|Title||Energy dynamics of vegetative and reproductive growth in Spanish bayonet (Yucca baccata Torr.)|
|Publication Type||Journal Article|
|Year of Publication||1978|
|Authors||Wallen DR, Ludwig JA|
|Journal||The Southwestern Naturalist|
|Keywords||article, articles, journal, journals, photosynthesis, Yucca, physiology, Yucca, plant,spanish bayonet,Yucca, reproduction,Yucca, Yucca, energy dynamics, Yucca, photosynthesis, Yucca,physiology, Yucca,reproduction|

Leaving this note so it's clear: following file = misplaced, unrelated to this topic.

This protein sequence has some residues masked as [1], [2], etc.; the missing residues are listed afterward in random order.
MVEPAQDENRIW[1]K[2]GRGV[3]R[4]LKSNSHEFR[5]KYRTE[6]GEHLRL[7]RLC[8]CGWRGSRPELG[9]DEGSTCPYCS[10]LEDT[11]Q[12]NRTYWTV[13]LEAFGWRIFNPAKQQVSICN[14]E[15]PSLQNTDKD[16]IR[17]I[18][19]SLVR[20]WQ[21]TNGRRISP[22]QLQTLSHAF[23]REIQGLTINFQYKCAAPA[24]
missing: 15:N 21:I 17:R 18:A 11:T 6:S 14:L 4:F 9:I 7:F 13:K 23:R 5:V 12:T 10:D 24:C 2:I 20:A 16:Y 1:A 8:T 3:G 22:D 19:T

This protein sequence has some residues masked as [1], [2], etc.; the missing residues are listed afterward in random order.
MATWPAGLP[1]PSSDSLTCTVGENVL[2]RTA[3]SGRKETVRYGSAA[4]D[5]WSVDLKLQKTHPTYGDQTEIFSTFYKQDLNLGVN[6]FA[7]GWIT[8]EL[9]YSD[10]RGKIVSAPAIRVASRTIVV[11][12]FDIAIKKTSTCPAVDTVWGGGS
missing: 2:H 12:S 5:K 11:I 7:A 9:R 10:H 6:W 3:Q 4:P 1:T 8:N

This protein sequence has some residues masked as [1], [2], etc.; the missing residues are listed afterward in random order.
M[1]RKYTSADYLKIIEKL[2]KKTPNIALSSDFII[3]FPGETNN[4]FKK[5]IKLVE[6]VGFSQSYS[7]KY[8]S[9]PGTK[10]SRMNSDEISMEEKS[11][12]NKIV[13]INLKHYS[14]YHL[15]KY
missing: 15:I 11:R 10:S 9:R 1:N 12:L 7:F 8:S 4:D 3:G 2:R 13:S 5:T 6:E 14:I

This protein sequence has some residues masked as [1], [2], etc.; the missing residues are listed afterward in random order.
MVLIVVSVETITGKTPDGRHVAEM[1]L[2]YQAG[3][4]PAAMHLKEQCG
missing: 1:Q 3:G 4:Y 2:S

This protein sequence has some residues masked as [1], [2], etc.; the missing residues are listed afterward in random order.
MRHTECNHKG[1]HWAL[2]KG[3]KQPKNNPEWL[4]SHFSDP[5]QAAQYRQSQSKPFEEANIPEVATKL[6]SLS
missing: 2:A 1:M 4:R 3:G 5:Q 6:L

Yucca baccata and Yucca elata are Chihuahuan desert plants which develop massive inflorescence stalks, large flowers and heavy fruits. A field study on the NMSU College Ranch found an average Y. baccata invests over 250 g of biomass (oven dry) into these reproductive structures, with about half of this in fruits. Its fruits are strongly affected by the yucca moth whose larvae develop inside the fruit and consume the maturing seeds. A comparative laboratory study found the optimum net photosynthesis rate of Y. baccata leaves below 25 C, whereas Y. elata leaves had an optimum above 30 C, assuming equivalent moisture and irradiance levels. These physiological differences correlate well with their observed patterns of vegetative and reproductive growth. Y. baccata grows better in cooler seasons and sites than Y. elata. A computer simulation study of reproductive and vegetative growth in Y. baccata indicated that an average-sized plant needs about 10-12% of its dry biomass as stored carbohydrates in order to produce an average-sized inflorescence with flowers and fruits. A lesser amount resulted in depletion of stored energy to less than 1%. Depending on environmental conditions, the simulation indicated that about three years were required to rebuild energy to the level needed for another reproductive effort.